Inflation has made coins seem insignificant to many people.
The latest example of this was the President’s weekly radio message broadcast on Saturday morning.
He chastised Congress for not acting on his jobs proposal and contrasted this lack of action on what he wanted done with what Congress was actually doing instead.
What could that have been?
They passed a coin bill.
How about that? Congress was messing about with “mere” coins while other more important matters were ignored.
The U.S. House of Representatives passed legislation Oct. 26 to celebrate the 75th anniversary of the Baseball Hall of Fame in Cooperstown, N.Y., with a $5 gold piece, silver dollar and clad half dollar.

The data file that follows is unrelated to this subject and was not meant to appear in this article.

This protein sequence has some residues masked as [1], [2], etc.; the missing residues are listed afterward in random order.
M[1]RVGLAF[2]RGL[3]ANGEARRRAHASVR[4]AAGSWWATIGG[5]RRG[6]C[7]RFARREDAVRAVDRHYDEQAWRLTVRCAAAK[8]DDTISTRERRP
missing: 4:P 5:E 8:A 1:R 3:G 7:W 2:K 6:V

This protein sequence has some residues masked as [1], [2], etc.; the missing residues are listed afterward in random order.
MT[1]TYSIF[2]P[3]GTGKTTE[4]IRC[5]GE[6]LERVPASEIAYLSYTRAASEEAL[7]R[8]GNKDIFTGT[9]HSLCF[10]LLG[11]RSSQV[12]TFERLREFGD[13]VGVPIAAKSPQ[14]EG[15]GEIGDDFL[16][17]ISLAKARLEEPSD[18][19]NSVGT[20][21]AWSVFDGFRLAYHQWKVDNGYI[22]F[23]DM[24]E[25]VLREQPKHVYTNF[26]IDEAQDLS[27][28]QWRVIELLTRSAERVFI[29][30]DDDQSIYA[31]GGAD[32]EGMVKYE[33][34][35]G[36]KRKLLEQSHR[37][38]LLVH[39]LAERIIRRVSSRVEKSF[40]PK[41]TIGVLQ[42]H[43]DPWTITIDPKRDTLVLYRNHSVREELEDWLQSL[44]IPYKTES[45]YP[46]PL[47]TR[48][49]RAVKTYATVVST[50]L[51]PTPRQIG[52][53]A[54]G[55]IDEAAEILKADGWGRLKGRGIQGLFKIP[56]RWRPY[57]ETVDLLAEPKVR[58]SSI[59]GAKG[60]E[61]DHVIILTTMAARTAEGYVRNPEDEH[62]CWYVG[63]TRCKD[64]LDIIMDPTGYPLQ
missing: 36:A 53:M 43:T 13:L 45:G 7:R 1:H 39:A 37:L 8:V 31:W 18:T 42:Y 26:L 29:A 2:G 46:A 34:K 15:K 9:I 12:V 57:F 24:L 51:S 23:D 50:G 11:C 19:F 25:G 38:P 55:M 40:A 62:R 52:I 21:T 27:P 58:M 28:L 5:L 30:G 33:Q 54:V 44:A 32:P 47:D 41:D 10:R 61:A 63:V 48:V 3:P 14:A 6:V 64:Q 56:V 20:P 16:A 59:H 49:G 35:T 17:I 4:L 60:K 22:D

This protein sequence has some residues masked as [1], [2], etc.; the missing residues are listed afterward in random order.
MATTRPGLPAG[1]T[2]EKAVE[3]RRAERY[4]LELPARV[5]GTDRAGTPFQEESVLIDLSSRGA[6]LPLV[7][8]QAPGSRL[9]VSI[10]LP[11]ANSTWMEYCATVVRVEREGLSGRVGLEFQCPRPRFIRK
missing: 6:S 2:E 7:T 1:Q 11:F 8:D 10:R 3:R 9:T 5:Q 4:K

This is not the first time that coins have been prominently held up for ridicule.
I have pointed out over the years that the quickest way to make a movie or TV character look like a cheapskate is to have him tip a bell hop or porter with a coin.
I am not talking 1930s movies where a coin was appropriate, but modern videos.
Coins get no respect. Whatever damage inflation might yet do to the American standard of living, it has already eroded if not wrecked the reputation of coins.